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Sensu Performance Testing

This repository contains the Sensu performance testing assets used to stress test and measure Sensu's capabilities. Performance testing is done for every Sensu major and minor release to help guard against performance regressions.

The Sensu Testbed

The Sensu Testbed is comprised of five bare metal hosts and two gigabit ethernet network switches. Bare metal is used for increased control and consistency between testing runs (single tenant, no hypervisor, etc.). One host is for running thousands of Sensu Agent sessions (A1), three hosts are for running the Sensu Backend cluster (B1, B2, B3), and the final host runs Postgres for the Sensu Enterprise Event Store (P). One of the network switches is used for SSH access to each host and the Sensu Agent sessions traffic to the Backends. The other network switch is used for Sensu Backend etcd and Postgres traffic. The Postgres host uses three 1 gigabit ethernet cards, round-robin bonded (bond0), to increase its network bandwidth.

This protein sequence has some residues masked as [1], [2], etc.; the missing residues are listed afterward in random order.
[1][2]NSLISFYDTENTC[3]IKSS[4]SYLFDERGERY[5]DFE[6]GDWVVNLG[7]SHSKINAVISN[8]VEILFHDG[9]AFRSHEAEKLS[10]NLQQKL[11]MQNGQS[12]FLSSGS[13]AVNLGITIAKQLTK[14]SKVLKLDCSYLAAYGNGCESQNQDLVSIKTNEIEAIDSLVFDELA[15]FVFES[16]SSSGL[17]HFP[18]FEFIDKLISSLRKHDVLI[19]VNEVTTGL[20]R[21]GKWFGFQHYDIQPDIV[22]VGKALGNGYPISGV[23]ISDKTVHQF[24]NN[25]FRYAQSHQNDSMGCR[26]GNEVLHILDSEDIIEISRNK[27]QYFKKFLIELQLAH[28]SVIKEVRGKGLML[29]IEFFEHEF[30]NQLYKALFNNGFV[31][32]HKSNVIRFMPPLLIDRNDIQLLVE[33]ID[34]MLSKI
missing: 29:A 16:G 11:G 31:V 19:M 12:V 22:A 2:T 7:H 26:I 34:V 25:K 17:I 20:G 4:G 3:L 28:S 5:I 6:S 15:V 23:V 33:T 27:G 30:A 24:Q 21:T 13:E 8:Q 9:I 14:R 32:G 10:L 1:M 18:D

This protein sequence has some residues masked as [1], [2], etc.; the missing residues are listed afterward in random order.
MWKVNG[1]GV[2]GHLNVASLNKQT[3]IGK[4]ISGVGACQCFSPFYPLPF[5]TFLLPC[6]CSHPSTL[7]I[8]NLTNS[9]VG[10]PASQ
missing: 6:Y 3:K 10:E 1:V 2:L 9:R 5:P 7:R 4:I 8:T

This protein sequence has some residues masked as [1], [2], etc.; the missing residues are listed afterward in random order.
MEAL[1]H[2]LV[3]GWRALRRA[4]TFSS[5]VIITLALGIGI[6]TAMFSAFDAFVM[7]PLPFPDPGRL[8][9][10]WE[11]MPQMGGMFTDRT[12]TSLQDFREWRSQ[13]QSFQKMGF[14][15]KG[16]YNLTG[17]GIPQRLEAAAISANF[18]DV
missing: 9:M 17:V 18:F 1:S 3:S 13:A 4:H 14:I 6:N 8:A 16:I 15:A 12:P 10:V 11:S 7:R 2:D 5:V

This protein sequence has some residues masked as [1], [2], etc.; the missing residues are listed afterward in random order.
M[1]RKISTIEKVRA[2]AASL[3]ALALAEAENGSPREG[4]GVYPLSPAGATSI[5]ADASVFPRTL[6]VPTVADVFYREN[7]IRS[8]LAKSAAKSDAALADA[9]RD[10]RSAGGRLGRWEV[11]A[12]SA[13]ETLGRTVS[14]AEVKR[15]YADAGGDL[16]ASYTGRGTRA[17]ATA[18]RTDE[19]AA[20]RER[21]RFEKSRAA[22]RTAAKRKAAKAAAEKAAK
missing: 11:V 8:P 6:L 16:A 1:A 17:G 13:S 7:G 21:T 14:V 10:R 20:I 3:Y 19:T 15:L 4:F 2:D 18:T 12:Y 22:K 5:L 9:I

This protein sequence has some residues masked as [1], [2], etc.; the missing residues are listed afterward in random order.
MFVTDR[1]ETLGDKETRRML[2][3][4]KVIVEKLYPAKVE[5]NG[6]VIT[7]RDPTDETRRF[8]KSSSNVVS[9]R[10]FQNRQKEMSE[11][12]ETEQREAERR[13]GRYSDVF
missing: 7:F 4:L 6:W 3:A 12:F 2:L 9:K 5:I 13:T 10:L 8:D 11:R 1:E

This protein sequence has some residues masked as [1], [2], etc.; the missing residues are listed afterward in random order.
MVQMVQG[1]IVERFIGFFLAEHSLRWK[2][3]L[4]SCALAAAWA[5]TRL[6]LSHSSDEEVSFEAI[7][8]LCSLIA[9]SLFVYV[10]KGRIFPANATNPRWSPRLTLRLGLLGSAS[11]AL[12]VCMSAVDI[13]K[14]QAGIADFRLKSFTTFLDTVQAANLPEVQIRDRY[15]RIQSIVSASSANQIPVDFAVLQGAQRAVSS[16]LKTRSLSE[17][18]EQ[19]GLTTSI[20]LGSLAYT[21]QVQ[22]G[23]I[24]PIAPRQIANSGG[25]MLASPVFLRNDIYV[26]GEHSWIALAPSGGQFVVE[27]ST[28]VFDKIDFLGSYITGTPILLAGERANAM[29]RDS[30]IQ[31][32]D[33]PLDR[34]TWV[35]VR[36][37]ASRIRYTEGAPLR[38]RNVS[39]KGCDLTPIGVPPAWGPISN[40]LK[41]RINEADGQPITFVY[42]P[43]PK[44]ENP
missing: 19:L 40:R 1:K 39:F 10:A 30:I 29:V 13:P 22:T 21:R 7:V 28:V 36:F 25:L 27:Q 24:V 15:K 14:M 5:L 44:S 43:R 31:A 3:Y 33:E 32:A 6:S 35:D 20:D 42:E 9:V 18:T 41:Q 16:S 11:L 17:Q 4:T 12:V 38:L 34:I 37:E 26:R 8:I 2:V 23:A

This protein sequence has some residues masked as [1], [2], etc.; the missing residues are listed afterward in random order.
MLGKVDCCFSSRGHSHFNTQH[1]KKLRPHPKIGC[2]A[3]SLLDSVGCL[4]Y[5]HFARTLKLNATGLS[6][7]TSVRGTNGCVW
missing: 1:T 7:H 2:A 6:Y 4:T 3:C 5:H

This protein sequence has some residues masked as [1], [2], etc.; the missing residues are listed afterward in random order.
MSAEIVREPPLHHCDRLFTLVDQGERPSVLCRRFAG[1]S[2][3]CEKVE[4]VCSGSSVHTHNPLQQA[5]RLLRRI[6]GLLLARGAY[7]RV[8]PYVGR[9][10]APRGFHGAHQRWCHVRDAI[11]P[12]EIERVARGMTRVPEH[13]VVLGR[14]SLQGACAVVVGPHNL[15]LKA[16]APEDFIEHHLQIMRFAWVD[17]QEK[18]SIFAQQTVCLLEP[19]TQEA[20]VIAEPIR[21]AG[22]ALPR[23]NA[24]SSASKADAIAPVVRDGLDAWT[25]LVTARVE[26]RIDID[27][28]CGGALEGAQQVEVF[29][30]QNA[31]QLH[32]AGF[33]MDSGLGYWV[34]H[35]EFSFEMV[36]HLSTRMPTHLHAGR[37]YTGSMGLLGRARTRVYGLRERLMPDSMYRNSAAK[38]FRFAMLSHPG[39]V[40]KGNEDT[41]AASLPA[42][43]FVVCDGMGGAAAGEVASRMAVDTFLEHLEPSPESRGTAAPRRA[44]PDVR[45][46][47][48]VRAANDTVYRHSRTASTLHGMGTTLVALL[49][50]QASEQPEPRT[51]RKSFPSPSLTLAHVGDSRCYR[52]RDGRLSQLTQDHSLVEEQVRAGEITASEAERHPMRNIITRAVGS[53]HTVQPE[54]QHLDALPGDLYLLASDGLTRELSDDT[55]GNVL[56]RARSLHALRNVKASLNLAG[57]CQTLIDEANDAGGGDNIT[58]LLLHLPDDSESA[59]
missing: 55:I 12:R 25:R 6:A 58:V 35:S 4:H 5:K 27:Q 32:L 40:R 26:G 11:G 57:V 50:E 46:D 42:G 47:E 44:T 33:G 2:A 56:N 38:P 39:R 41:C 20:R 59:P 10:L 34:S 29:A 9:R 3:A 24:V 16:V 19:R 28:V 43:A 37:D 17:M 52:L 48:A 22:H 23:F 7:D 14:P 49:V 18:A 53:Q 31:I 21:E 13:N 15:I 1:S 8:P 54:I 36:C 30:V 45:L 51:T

Network Diagram

Hardware

Agents (agents1)

  • AMD Ryzen Threadripper 2990WX Processor, 32 Cores, 3.0 GHz, 83MB Cache

  • Gigabyte X399 AORUS PRO, DDR4 2666MHz, Triple M.2

  • Corsair Vengeance LPX 32GB DDR4 2666MHz CL16 Quad Channel Kit (4x 8GB)

  • Intel 660p Series M.2 PCIe 512GB Solid State Drive

  • GeForce GT 710, 1GB DDR3

  • Cooler Master Wraith Ripper Ryzen ThreadRipper CPU Cooler

  • EVGA SuperNOVA 850W Power Supply

  • Cooler Master MasterCase H500P Mesh E-ATX Case

Backends (backend1, backend2, backend3)

  • AMD Ryzen Threadripper 2920X Processor, 12 Cores, 3.5GHz, 39MB Cache

  • Gigabyte X399 AORUS PRO, DDR4 2666MHz, Triple M.2

  • Corsair Vengeance LPX 16GB DDR4 2666MHz CL16 Dual Channel Kit (2x 8GB)

  • Two Intel 660p Series M.2 PCIe 512GB Solid State Drives